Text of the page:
Of the few restaurants I actively choose to visit again and again, few are as charming as The Hinds Head in Bray.
With less bells and whistles than The Fat Duck (or Dinner in Knightsbridge) but ritzier than The Crown, each within spitting distance of one another, The Hinds Head is the embodiment of the quintessentially British ‘gastro-pub’, before Gordon Ramsay helped to make the ‘gastro’ prefix seem as desirable as queuing around the block for dinner, in torrential rain. My idyllic, modern-day embodiment of Orwell’s Moon Under Water, in fact, even though it’s now impossible to order a pint.
When news broke that The Hinds Head would no longer serve beer on tap after its refurbishment, I was amongst the pitchfork-wielding masses in condemning such a bold move. But on reflection, who, honestly, goes to a Michelin-starred restaurant and orders a pint of beer with their food? There’s nothing wrong with sinking a cold pint, of course, but that’s what The Crown is for, just down the road, with it’s enormous garden and terrific draught ales. First taken over by Heston Blumenthal in 2004, the 15th century coaching inn, has recently undergone a huge overhaul. Designed by Steven Saunders of Fabled Studios, the venue’s new interiors encapsulate the building’s rich history, assisted by some typically eccentric accents.
Entering from the high street, the ground floor space is considerably cosier than the previous incarnation, significantly less corporate. The main dining area is now bedecked with plush oxblood leather banquettes and low-lighting against the reclaimed Grade II listed antique ceiling beams and open fireplaces. Upstairs, ‘The Royal Lounge’ has been transformed into a cocktail bar evocative of a chic hunting lodge, filled with antique and custom-designed sofas, plus a smattering of subtle hunting ephemera. Elsewhere, the private dining room has also been redesigned, with a centrepiece bespoke banqueting table to seat 20 guests. The menu offering has also witnessed a complete overhaul, ditching the a la carte menu in favour of monthly-changing three, four, or six course set menus that celebrate British cooking.
The four-course ‘Aleyn’ menu, named in homage to Simon Aleyn, the infamous vicar of Bray, offers remarkable value at £45. An initial course of smoked chicken liver parfait was very similar in taste to Heston’s famous Meat Fruit at two Michelin-starred Dinner by Heston Blumenthal: silky with profound depth of flavour. Here, the parfait is teamed with a thin layer of sour cherry gel and peppery nasturtium leaves. The crab sandwich and soup dish is the most delicious thing eaten at The Hinds Head on this occasion. An open-face sandwich vaunting toasted sourdough topped with shredded white crab meat, dill and fennel shavings was, alone, impressive, but the soup favoured the brown meat all-too-often discarded. Although wishy-washy in texture, the soup had unexpectedly outrageous flavour, with very subtle sweet cocoa notes, I thought. A taste sensation.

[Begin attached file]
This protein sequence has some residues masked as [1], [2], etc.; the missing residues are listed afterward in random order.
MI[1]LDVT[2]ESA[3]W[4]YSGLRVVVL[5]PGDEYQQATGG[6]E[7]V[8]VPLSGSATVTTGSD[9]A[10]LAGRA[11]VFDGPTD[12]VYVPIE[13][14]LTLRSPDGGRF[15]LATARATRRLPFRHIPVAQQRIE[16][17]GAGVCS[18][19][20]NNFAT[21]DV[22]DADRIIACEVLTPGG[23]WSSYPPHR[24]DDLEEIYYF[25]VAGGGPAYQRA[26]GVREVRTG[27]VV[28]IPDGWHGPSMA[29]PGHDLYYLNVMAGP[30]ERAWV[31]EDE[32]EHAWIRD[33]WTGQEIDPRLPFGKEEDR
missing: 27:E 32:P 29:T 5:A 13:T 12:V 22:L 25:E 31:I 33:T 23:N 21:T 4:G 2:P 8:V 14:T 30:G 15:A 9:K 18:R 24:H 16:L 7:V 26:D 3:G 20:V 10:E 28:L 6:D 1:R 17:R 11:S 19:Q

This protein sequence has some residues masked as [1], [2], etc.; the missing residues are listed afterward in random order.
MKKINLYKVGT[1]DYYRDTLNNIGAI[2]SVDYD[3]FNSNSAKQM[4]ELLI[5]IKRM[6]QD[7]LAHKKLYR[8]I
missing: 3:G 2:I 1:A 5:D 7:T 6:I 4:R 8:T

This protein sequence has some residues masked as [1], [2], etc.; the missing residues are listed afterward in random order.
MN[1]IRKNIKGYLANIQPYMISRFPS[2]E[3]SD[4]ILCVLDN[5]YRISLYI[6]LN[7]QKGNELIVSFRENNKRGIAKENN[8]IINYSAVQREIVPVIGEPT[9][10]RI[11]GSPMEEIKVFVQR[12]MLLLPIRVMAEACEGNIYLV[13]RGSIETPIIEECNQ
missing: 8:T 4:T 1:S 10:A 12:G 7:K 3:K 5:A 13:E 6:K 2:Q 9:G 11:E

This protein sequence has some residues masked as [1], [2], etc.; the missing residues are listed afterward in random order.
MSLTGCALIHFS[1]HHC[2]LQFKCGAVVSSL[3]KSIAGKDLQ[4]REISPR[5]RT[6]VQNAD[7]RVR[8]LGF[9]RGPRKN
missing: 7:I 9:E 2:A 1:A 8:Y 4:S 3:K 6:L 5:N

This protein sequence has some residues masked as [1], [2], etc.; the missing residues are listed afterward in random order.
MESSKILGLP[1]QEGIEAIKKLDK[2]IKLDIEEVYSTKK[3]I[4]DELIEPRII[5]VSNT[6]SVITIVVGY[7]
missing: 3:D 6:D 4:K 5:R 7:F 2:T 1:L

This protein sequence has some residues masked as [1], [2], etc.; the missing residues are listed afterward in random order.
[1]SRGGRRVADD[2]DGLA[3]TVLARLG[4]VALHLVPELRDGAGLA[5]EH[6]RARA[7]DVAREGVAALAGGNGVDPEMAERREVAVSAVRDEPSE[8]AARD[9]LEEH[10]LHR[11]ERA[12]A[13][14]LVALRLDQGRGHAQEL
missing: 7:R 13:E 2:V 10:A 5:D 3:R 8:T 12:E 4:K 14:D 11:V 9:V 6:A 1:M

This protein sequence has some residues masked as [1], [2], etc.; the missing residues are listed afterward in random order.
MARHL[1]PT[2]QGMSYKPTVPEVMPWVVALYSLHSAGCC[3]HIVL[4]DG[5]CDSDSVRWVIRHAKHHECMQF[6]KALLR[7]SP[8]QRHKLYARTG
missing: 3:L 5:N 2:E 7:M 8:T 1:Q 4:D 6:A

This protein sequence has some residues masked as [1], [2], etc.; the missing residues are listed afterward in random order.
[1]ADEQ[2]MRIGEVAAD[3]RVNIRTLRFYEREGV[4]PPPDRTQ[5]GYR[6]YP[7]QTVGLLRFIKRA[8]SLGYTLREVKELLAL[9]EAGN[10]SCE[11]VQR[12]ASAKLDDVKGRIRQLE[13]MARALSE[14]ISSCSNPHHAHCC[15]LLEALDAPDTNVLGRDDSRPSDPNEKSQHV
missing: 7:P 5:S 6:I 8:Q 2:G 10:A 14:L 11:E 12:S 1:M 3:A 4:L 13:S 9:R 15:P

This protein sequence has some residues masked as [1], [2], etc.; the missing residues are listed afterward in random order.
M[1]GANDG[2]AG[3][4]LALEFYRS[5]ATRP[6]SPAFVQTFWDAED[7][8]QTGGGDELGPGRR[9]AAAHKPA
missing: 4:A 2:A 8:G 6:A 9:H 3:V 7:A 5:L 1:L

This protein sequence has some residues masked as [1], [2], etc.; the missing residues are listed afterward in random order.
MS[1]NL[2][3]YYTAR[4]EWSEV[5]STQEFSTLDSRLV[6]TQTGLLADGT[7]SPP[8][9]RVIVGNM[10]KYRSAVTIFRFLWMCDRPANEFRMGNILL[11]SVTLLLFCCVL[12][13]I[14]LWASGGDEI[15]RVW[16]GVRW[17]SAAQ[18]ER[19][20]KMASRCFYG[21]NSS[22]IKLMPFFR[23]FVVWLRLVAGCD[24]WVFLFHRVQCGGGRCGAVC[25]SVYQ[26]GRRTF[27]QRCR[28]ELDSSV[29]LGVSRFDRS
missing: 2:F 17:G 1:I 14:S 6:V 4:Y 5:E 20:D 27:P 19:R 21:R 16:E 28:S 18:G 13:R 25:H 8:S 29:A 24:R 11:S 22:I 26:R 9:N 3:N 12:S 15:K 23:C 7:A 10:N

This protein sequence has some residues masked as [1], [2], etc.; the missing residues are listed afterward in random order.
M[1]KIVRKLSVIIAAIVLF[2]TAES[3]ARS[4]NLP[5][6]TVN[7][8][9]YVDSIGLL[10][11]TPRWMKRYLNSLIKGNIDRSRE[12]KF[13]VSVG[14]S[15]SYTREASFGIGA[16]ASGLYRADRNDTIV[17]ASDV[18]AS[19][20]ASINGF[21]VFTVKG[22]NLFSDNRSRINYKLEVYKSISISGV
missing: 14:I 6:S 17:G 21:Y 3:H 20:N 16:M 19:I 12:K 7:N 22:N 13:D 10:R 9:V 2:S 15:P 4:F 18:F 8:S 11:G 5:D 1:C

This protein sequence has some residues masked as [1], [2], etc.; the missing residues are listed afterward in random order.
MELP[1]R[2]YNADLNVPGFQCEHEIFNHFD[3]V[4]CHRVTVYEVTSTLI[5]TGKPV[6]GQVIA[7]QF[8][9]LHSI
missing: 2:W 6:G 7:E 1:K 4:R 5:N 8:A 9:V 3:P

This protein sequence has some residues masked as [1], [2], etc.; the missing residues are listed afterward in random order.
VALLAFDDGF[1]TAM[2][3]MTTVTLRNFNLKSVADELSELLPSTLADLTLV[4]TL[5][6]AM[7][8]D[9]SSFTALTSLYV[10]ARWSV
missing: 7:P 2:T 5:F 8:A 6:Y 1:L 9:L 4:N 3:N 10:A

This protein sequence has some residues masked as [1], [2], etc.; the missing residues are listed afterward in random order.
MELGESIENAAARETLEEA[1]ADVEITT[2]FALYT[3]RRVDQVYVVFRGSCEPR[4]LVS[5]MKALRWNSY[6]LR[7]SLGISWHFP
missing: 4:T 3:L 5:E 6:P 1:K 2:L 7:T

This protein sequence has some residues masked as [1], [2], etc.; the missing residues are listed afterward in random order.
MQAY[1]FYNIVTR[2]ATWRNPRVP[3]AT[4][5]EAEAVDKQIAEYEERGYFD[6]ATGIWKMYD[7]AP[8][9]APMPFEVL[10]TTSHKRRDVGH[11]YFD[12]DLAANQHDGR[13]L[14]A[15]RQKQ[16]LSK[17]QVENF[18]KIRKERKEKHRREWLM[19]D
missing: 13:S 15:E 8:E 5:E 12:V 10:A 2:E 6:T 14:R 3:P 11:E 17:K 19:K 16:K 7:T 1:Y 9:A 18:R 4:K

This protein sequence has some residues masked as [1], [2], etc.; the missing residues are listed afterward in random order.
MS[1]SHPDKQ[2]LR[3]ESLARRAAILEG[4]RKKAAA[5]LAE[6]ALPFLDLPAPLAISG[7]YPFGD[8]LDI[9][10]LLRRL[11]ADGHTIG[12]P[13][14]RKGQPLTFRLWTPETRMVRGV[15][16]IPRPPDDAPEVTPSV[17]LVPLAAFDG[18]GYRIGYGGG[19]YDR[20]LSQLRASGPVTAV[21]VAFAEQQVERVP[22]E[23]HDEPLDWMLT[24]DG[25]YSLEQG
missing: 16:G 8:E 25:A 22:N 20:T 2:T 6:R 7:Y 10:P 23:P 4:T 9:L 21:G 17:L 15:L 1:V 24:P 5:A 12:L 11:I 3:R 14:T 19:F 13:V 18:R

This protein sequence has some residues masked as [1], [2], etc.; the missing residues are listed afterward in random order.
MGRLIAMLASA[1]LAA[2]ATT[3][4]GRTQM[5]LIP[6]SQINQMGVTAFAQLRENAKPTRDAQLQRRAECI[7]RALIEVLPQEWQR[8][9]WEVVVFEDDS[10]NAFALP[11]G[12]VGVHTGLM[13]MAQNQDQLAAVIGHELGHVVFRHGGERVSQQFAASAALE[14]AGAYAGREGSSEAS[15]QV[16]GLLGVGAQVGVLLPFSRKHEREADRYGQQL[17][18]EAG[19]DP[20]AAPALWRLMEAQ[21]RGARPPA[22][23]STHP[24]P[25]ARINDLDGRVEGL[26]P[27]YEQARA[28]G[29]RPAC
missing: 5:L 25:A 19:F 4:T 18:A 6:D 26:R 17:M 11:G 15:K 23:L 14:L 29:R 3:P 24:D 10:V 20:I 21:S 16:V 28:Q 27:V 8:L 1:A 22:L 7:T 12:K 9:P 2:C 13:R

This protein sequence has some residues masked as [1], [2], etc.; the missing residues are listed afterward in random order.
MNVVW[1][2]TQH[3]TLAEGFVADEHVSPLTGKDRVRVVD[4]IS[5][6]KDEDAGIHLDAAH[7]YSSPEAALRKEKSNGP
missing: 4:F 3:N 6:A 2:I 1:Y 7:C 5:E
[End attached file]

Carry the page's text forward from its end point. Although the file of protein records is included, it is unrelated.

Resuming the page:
More chicken came with the main course. A ballotine of roast chicken had been generously seasoned and cooked perfectly, possibly starting in the water bath and finished in the oven, joined by charred lettuce delicious with smoked bacon and bang on-season broad beans. Evidential proof that roast chicken needn’t be bland or unexciting, as I’d previously believed. Like the chicken parfait and it’s accompanying wedges of bread, dessert was irksomely served on a chopping board. A mousse of sweet white chocolate was balanced with some pink peppercorn, vaunting plenty of culinary skill yet tasting somewhat unlovable. The peanut, coffee and orange caramel ice cream was more exciting, however, before escaping onto the table.
Following its makeover, The Hinds Head has been dramatically granted new life, without detracting from the building’s history and original features. Alas, the famous oxtail and kidney pudding or triple-cooked chips are currently unavailable, but there’s still nowhere I’d rather use as an indulgent London escape, reachable within the hour.
The Hinds Head can be found at High Street, Bray, SL6 2AB.